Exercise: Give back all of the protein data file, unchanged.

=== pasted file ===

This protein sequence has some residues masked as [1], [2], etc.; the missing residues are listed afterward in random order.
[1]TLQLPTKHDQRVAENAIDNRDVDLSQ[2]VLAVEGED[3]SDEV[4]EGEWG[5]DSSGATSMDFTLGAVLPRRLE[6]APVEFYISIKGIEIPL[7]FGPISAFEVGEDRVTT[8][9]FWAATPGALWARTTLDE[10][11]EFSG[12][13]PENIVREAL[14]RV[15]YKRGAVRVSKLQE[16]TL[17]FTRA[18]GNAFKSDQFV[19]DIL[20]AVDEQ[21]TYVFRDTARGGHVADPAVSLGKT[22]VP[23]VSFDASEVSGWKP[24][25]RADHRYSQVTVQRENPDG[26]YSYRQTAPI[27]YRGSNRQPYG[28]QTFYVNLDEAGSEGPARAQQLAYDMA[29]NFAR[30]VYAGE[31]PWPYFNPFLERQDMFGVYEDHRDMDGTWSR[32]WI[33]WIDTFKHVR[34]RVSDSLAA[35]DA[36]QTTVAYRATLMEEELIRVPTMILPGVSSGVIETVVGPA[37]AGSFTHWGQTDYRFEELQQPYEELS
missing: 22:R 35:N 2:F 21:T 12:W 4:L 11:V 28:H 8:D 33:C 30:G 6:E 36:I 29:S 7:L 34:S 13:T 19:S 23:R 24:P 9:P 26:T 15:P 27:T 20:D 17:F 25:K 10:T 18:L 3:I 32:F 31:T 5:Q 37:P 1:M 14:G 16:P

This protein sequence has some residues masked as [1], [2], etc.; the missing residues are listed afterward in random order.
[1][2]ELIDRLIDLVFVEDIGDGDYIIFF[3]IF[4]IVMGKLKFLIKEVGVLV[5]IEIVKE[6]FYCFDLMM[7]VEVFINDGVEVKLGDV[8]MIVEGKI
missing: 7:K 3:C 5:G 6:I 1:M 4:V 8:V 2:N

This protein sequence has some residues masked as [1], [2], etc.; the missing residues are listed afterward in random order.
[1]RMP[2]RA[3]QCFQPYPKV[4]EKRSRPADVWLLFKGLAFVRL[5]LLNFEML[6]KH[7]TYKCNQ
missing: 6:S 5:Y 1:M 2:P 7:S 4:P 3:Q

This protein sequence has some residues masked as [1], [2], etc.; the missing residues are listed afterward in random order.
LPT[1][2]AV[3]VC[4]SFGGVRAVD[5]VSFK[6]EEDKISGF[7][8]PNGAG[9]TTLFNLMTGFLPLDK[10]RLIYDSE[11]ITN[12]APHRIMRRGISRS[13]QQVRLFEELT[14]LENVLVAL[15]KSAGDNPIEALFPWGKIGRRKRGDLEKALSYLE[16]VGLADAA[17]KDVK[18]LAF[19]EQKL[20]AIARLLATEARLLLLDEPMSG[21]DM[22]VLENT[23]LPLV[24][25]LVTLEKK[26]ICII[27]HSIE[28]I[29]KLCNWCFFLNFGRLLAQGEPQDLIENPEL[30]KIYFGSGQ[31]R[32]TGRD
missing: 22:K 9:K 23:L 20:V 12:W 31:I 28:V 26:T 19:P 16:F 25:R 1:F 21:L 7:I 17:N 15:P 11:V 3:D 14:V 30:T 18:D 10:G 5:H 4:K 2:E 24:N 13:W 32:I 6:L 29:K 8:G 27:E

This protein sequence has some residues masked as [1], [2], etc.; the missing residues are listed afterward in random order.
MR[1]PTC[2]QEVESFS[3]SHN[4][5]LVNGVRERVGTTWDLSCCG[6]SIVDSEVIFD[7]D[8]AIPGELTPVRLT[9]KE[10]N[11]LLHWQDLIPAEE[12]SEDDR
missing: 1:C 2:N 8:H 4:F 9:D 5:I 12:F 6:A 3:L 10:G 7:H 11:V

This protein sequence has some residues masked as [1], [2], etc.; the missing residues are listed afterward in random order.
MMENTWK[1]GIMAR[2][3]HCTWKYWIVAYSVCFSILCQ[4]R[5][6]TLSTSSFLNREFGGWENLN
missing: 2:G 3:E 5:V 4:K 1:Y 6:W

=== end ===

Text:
This protein sequence has some residues masked as [1], [2], etc.; the missing residues are listed afterward in random order.
[1]TLQLPTKHDQRVAENAIDNRDVDLSQ[2]VLAVEGED[3]SDEV[4]EGEWG[5]DSSGATSMDFTLGAVLPRRLE[6]APVEFYISIKGIEIPL[7]FGPISAFEVGEDRVTT[8][9]FWAATPGALWARTTLDE[10][11]EFSG[12][13]PENIVREAL[14]RV[15]YKRGAVRVSKLQE[16]TL[17]FTRA[18]GNAFKSDQFV[19]DIL[20]AVDEQ[21]TYVFRDTARGGHVADPAVSLGKT[22]VP[23]VSFDASEVSGWKP[24][25]RADHRYSQVTVQRENPDG[26]YSYRQTAPI[27]YRGSNRQPYG[28]QTFYVNLDEAGSEGPARAQQLAYDMA[29]NFAR[30]VYAGE[31]PWPYFNPFLERQDMFGVYEDHRDMDGTWSR[32]WI[33]WIDTFKHVR[34]RVSDSLAA[35]DA[36]QTTVAYRATLMEEELIRVPTMILPGVSSGVIETVVGPA[37]AGSFTHWGQTDYRFEELQQPYEELS
missing: 22:R 35:N 2:F 21:T 12:W 4:L 11:V 28:H 8:D 33:C 30:G 6:E 36:I 29:S 7:L 34:S 13:T 19:S 23:R 24:P 9:P 26:T 15:P 27:T 20:D 17:F 25:K 10:T 18:L 3:I 32:F 31:T 5:Q 37:P 1:M 14:G 16:P

This protein sequence has some residues masked as [1], [2], etc.; the missing residues are listed afterward in random order.
[1][2]ELIDRLIDLVFVEDIGDGDYIIFF[3]IF[4]IVMGKLKFLIKEVGVLV[5]IEIVKE[6]FYCFDLMM[7]VEVFINDGVEVKLGDV[8]MIVEGKI
missing: 7:K 3:C 5:G 6:I 1:M 4:V 8:V 2:N

This protein sequence has some residues masked as [1], [2], etc.; the missing residues are listed afterward in random order.
[1]RMP[2]RA[3]QCFQPYPKV[4]EKRSRPADVWLLFKGLAFVRL[5]LLNFEML[6]KH[7]TYKCNQ
missing: 6:S 5:Y 1:M 2:P 7:S 4:P 3:Q

This protein sequence has some residues masked as [1], [2], etc.; the missing residues are listed afterward in random order.
LPT[1][2]AV[3]VC[4]SFGGVRAVD[5]VSFK[6]EEDKISGF[7][8]PNGAG[9]TTLFNLMTGFLPLDK[10]RLIYDSE[11]ITN[12]APHRIMRRGISRS[13]QQVRLFEELT[14]LENVLVAL[15]KSAGDNPIEALFPWGKIGRRKRGDLEKALSYLE[16]VGLADAA[17]KDVK[18]LAF[19]EQKL[20]AIARLLATEARLLLLDEPMSG[21]DM[22]VLENT[23]LPLV[24][25]LVTLEKK[26]ICII[27]HSIE[28]I[29]KLCNWCFFLNFGRLLAQGEPQDLIENPEL[30]KIYFGSGQ[31]R[32]TGRD
missing: 22:K 9:K 23:L 20:V 12:W 31:I 28:V 26:T 19:P 16:F 25:R 1:F 21:L 7:I 17:N 15:P 11:V 3:D 14:V 30:T 18:D 10:G 5:H 4:K 2:E 24:N 13:W 32:I 6:L 29:K 8:G 27:E

This protein sequence has some residues masked as [1], [2], etc.; the missing residues are listed afterward in random order.
MR[1]PTC[2]QEVESFS[3]SHN[4][5]LVNGVRERVGTTWDLSCCG[6]SIVDSEVIFD[7]D[8]AIPGELTPVRLT[9]KE[10]N[11]LLHWQDLIPAEE[12]SEDDR
missing: 1:C 2:N 8:H 4:F 9:D 5:I 12:F 6:A 3:L 10:G 7:H 11:V

This protein sequence has some residues masked as [1], [2], etc.; the missing residues are listed afterward in random order.
MMENTWK[1]GIMAR[2][3]HCTWKYWIVAYSVCFSILCQ[4]R[5][6]TLSTSSFLNREFGGWENLN
missing: 2:G 3:E 5:V 4:K 1:Y 6:W